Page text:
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The chemopreventive agent N hydroxyphenyl retinamide induces apoptosis through a mitochondrial pathway regulated by proteins from the Bcl family

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The chemopreventive agent N-(4-hydroxyphenyl)retinamide induces apoptosis through a mitochondrial pathway regulated by proteins from the Bcl-2 family Patricia Boya1,8, Maria Celia Morales1,8, Rosa-Ana Gonzalez-Polo1, Karine Andreau1, Isabelle Gourdier1, Jean-Luc Perfettini1, Nathanael Larochette1, Aurelien Deniaud2, Fanny Baran- Marszak3, Remy Fagard4, Jean Feuillard5, Aintzane Asumendi6, Martine Raphael3, Bernard Pau7, Catherine Brenner2 and Guido Kroemer*,1 1Centre National de la Recherche Scientifique, UMR8125, Institut Gustave Roussy, Villejuif, France; 2Centre National de la Recherche Scientifique FRE 2445, Universite de Versailles/St Quentin, Versailles, France; 3Service d'Hematologie Biologique, U473, CHU Kremlin Bicetre, France; 4Laboratoire de Biochimie, Hopital Avicenne, APHP and EA 3406, Universite Paris 13, Bobigny, France; 5Laboratoire d'Hematologie, CHU Dupuytren, Limoges, France; 6Department of Cell Biology and Histology, School of Medicine and Dentistry, University of the Basque Country, Leioa 48940, Bizkaia, Spain; 7Centre National de la Recherche Scientifique, UMR 5094, Montpellier, France N-(4-hydroxyphenyl)retinamide (4-HPR, fenretinide) is a potent chemopreventive agent whose effect has been suggested to involve apoptosis induction. 4-HPR induces a loss of the mitochondrial transmembrane potential and the mitochondrial release of cytochrome c before caspase activation.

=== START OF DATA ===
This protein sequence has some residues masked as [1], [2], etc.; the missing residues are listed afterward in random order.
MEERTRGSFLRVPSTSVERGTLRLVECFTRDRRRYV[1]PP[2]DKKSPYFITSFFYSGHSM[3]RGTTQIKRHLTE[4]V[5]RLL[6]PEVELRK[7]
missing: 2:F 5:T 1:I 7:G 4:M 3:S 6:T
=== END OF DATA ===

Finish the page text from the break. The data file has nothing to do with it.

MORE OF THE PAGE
• hpr

  • human ebv

  • hydroxyphenylretinamide-induced mitochondrial apoptosis

  • ccrf-cem cells

  • mmp

  • hpr-induced apoptosis

  • caspase

  • cell death

  • inducing agent doxycyclin


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&2003 Nature Publishing Group
Oncogene (2003) 22, 6220–6230 All rights reserved 09509232/03 $25.00
www.nature.com/onc
The chemopreventive agentN-(4-hydroxyphenyl)retinamide induces apoptosis through a mitochondrial pathway regulated by proteins from the Bcl-2 family